Category Archives: Career Advice & Tips

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Working & Living Authentically in 2017

02J69531If you are at the stage where you are looking to re-assess your life and or career, this is a wonderful post on LinkedIn, The 5 Biggest Regrets People Have Before They Die  

While the title sounds somewhat morbid, it is actually a poignant article based on the experience of someone caring for terminally ill people.  They recount the regrets that people have about various aspects of their lives – be it relationships, love, leisure, work……

Interestingly, it also looks at all those things that hold people back from doing what they really wanted to be doing with their lives– which is often sadly the expectations and opinions of others!

The article serves to force us to reflect on what is truly important to us, and how we want to live our lives.

How do you truly want to live 2017 and beyond? Is it time to chart your own course?

The One Problem With, ‘The Truth About Your Calling with Seth Godin & Marie Forleo’

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Interview on Marie TV – “Marie Forleo talks to the legendary Seth Godin about handling failure in life, overcoming writer’s block, self-doubt and starting something that matters right here and now.”

If you need some inspiration for creating and living a life you want in 2017, this interview with Marie Forleo and Seth Godin should provide exactly what you need. While the messaging has a slant towards setting up your own venture, it is equally relevant to those who are employees, or maybe looking to set up a side business.

There is one major area I disagree with in the interview, where Seth talks about finding your passion and the dream job or business. He says that it does not exist. The fundamental problem here is that like so many, Seth Godin falls into the trap of getting fixated on a job title or business type, a label if you will. Rather than the person, their values and transferable skills. Our careers are fluid not fixed. We get too caught up on the labels of what we should be doing and what is a great job or career that makes sense or is socially acceptable. We forget that it is not about the label, it is about knowing who we are and what matters most to us. This I think is passion.

In the interview, Seth Godin cites people such as Steve Jobs and that if he was born in a different time in history the iPhone and iPod etc. would not have been created. Steve Jobs would not have had the label or job title he did.  He misses the point, for I believe that whatever period Steve Jobs was born in, he would no doubt still have been a visionary and an innovator – regardless of the widget he created. His skills, attributes and values would have fed into something else. Seth Godin continues to cite a few other famous people such as Vincent van Gogh, making the same points around labels. Again, I put forward the same argument. All the examples he references have a theme in that they are people who had a decent level of self-awareness and who would have made a wonderful contribution to the world, however it was packaged or labelled.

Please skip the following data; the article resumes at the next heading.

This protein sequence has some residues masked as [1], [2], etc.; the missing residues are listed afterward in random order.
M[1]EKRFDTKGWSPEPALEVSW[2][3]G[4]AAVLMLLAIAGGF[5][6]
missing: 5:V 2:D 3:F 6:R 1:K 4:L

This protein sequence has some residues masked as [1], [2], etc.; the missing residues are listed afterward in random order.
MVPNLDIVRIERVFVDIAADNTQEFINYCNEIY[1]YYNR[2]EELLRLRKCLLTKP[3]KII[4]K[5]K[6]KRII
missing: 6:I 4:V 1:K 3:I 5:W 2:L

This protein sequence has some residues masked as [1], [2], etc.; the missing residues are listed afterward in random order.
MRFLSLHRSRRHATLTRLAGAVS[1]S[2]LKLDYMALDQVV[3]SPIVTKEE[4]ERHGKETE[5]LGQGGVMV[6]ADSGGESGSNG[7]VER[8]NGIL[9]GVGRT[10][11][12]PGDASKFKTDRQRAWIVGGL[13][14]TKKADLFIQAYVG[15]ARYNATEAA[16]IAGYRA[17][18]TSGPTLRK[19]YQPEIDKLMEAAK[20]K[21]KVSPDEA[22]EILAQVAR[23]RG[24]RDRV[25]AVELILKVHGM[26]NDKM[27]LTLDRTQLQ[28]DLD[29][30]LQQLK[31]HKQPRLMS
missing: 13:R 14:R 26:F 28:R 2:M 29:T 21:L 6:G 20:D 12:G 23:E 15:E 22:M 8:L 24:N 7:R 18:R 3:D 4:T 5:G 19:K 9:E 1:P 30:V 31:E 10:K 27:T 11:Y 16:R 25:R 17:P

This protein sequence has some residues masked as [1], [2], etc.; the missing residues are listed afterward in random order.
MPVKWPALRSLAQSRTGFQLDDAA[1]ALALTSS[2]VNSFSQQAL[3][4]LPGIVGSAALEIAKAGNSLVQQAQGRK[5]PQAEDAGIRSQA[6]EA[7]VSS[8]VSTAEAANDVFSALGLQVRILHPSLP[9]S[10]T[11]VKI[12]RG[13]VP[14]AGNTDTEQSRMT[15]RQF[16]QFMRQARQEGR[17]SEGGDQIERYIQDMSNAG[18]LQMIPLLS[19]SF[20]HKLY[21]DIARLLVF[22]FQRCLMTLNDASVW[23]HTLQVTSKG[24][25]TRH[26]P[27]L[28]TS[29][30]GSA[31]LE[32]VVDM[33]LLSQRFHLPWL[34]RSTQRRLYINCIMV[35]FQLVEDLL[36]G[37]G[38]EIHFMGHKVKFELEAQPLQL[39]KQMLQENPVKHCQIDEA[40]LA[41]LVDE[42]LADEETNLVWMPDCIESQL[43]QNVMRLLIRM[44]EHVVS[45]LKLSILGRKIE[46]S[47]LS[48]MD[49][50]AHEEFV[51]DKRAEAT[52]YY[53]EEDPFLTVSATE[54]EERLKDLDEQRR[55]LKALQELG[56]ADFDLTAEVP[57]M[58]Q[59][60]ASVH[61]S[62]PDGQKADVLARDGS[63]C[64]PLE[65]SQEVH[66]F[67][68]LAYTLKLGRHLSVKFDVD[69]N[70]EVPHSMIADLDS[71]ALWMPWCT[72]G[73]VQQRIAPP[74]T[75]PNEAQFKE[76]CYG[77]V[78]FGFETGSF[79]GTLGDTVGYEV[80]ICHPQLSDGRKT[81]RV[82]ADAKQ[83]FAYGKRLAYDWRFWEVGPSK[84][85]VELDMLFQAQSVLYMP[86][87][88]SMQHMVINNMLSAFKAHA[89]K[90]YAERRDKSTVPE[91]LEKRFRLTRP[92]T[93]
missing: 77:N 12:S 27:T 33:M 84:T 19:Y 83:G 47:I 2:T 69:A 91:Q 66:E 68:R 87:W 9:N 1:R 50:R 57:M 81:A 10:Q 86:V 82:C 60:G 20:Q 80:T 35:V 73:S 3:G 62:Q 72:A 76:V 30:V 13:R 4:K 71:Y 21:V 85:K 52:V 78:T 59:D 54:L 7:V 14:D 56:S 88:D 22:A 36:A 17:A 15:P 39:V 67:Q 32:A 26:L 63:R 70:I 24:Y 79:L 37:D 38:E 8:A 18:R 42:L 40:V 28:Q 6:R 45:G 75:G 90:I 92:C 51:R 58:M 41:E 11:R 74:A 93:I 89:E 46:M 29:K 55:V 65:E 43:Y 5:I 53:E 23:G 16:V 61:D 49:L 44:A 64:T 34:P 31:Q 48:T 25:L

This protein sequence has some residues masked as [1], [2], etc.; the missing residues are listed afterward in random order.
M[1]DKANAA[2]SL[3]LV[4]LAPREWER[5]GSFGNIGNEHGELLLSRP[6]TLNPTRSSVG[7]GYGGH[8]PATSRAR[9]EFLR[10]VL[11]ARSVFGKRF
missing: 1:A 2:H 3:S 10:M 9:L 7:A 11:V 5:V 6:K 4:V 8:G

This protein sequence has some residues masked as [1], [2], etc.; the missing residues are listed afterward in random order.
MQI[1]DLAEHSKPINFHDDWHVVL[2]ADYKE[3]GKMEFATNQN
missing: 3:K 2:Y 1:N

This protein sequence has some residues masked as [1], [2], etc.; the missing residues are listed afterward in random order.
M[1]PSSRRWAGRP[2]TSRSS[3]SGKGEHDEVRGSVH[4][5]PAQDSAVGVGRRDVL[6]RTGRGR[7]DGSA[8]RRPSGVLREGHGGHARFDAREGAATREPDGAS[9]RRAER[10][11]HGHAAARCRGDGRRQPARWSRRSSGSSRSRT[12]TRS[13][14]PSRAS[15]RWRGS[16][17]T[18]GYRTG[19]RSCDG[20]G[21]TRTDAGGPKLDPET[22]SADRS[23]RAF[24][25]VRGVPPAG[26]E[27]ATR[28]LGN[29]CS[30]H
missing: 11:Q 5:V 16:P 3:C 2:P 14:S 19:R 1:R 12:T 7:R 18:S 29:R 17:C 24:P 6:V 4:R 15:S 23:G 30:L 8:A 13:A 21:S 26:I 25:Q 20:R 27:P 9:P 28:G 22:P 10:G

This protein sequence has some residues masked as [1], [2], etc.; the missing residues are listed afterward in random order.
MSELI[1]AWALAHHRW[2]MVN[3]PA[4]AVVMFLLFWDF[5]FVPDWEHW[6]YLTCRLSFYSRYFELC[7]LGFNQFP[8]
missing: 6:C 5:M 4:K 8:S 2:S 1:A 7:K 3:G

The message from the interview is to back yourself and that the best time to act and live the life you want is NOW. Which I 100% agree with. There are a wold of possibilities for us all.

For me, it all comes back to our level of self- awareness, combined with the confidence to act. The more we know about ourselves, our values and behaviours, our core skills and personal attributes, the more chance we have to channel these into a myriad of career paths that we will find rewarding – even be passionate about! Rather than looking for the one elusive dream job, we need to reflect on who we are, what we love doing and what the world needs!

Click to watch the video 

 

 

How to Write Your Career Vision & Mission Statement

Closeup of businessman's hand holding up cardYou would be hard pressed to find a company that does not have some form of vision and/or mission statement that is publicly accessible. Companies are mixed, in that not all distinguish between the two. Google has one statement that they use interchangeably, which is “to organize all of the data in the world and make it accessible for everyone in a useful way“. While Ikea’s vision statement is –“At IKEA our vision is to create a better everyday life for the many people. Our business idea supports this vision by offering a wide range of well-designed, functional home furnishing products at prices so low that as many people as possible will be able to afford them.”

Whether you’re an employee or self-employed, it makes sense to have your own career related vision and/or mission statements. These build upon your core values and help define more clearly to you, and others, what is meaningful in your career.  Jennell Evans has written a great article, ‘Vision and Mission – What’s the difference and why does it matter?’  While the article is written for organisations, the same fundamentals apply to us as individuals. If you think about it, you are the organisation. You market yourself and sell your time and expertise in return for money.